The U.S. Fish and Wildlife Service (FWS)’s recent decision to lift the federal regulation protecting wolves in Wyoming – and allow hunters and ranchers to shoot wolves on sight across 90 percent of the state – has reignited the decades-old conflict between wildlife conservation objectives and the ranching industry. Native predator species, such as coyotes, bears, wolves and mountain lions, are critical to the functioning of ecosystems, helping to keep nature in balance. But as livestock farms and ranches have expanded, problems have often occurred where large predators come into direct contact with farmed animals, such as sheep and cattle. The FWS’s decision will allow anyone to shoot wolves on sight across most of Wyoming, although wolves will still remain off-limits inside the state’s national wildlife refuges and national parks, such as the Yellowstone and Grand Teton national parks and the Wind River Indian Reservation. But therein lays the crux of the problem: Most people still see “conservation” and “ranching” as two very separate – and often incompatible – objectives. In the pursuit of maximizing food production, we have done our utmost to eradicate the threat posed by nature to modern farming systems. At the same time, growing recognition of the damage that human activity is inflicting on the environment has fueled campaigns to protect and conserve threatened species and wildlife habitats.
Hurricane Matthew, which devastated Haiti on its way to the United States, caused significant damage and casualties across Florida, South Carolina and Georgia. But it hit North Carolina hard, with the flooding resulting in at least 17 deaths in the state and stranding over 1,500 people. Some of the hardest hit were family farmers, particularly in rural areas. According to the National Weather Service, the damage isn’t over yet: Major flooding could continue into next week.
A Greener World, which operates the Animal Welfare Approved, Certified Grassfed by AGW and Certified Non-GMO by AGW labels, has already received many urgent requests for help from farmers who have lost livestock, barns and shelter, tons of feed and essential equipment. Many are still without power. We expect the number to grow as people are able to return to affected areas and truly assess the damage.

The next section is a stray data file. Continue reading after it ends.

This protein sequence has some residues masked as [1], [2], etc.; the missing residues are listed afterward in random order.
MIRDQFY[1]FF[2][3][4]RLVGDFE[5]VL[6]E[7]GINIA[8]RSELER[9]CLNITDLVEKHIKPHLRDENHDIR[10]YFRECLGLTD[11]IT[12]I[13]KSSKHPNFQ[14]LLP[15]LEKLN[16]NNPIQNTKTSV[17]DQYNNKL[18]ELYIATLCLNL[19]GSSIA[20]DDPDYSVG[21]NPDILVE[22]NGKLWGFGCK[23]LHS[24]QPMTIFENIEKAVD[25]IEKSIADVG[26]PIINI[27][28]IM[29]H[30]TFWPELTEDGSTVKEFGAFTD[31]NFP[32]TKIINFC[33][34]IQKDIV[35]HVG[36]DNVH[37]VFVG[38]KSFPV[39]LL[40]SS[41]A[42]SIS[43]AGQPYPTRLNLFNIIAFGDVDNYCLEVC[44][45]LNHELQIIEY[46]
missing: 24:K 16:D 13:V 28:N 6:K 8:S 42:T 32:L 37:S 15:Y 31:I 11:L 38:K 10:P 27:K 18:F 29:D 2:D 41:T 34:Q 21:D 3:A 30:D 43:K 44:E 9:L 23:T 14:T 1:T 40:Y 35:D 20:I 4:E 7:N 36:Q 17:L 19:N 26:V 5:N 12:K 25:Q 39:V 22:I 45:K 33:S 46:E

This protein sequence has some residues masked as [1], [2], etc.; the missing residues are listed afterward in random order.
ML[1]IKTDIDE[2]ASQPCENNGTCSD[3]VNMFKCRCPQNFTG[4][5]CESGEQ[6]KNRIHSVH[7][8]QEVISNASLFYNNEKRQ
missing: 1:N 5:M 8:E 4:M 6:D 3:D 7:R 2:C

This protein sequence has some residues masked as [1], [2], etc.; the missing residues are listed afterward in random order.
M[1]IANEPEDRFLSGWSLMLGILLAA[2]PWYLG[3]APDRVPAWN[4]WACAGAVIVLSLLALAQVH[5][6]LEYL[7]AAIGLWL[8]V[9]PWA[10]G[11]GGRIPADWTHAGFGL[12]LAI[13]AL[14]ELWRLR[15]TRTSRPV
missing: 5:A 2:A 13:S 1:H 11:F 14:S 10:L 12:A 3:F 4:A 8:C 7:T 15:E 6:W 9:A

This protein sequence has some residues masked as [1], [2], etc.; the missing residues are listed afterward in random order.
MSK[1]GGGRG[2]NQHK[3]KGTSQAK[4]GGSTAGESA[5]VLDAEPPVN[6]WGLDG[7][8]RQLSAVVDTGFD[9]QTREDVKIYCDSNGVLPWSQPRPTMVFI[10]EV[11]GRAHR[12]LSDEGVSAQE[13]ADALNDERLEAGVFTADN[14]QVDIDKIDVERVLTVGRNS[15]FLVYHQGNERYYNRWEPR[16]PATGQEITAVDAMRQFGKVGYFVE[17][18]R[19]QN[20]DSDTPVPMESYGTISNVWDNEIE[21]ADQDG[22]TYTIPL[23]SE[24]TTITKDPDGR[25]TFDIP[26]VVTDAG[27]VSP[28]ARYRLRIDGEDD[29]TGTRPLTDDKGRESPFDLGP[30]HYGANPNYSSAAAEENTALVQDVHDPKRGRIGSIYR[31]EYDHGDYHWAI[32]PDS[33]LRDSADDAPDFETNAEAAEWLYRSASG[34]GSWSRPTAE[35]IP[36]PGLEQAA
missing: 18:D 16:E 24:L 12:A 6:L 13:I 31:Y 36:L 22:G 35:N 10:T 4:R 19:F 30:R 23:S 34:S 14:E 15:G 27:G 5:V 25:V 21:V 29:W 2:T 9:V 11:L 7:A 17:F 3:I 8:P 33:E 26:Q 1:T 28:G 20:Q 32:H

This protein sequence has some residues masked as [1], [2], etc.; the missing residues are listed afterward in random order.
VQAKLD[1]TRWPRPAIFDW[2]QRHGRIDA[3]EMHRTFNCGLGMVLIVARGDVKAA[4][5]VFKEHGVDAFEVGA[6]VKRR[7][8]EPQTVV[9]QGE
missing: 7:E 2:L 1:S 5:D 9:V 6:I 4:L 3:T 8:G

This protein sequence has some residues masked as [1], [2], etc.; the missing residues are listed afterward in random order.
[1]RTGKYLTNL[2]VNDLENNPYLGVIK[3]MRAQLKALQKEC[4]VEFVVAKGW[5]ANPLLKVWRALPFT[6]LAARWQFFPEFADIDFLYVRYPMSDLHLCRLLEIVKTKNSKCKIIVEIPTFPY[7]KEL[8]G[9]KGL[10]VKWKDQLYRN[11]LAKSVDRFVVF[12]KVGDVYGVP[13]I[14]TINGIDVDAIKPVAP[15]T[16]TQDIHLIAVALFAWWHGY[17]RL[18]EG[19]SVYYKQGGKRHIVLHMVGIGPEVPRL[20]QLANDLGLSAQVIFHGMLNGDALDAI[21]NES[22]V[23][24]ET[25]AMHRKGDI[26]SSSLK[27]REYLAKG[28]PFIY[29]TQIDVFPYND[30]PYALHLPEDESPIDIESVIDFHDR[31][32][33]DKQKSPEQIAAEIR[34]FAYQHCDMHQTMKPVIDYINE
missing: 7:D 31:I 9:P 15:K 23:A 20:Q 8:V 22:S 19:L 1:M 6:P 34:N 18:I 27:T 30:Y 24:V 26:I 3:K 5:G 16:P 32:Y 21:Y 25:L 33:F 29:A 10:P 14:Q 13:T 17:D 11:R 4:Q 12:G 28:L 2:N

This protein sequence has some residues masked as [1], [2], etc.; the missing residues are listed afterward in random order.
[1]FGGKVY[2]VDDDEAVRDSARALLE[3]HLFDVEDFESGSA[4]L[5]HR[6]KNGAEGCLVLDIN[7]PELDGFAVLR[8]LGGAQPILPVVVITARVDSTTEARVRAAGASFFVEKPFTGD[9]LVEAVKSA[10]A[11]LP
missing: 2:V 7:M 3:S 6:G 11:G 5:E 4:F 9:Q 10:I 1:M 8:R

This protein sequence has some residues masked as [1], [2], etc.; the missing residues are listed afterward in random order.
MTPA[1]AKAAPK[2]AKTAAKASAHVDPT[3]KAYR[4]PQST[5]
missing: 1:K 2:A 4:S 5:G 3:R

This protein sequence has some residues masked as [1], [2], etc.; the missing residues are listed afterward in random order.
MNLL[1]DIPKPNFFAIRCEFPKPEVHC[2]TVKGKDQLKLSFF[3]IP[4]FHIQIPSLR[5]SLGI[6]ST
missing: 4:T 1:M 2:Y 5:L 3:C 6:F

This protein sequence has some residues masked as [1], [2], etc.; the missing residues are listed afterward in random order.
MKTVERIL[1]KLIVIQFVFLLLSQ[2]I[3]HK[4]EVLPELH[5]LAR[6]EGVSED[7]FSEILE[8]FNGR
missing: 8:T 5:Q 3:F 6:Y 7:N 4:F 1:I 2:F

To help meet the needs of the Certified Animal Welfare Approved by AGW and AGW farming families affected by heavy rain, flooding and wind damage as they strive to care for their families and livestock, we are accepting and coordinating monetary donations that will be used to purchase and distribute essential items, such as hay and forage, animal feed, housing and fencing, and allow the hiring of pumps and generators.
Farm animals need emergency shelter and feed in exactly the same way as people and pets, so please help and make a gift today to ensure we are ready to respond whenever and wherever we are needed most. Remember, too, that we are a pasture-based program, and vast areas of land will have been significantly damaged by flooding and could remain inaccessible for some time to come. Our farmers are also likely to need new mobile housing for their pigs and poultry, since existing housing out in the fields may have been damaged or destroyed in the high winds and floods.
All funds raised will go directly to provide services, support and relief for Certified Animal Welfare Approved by AGW and AGW farmers affected by the storms and flooding. No portion of the Disaster Relief Funds raised will be used for AGW’s administrative or operational expenses. Donate today.
*Satellite image of Hurricane Matthew by NASA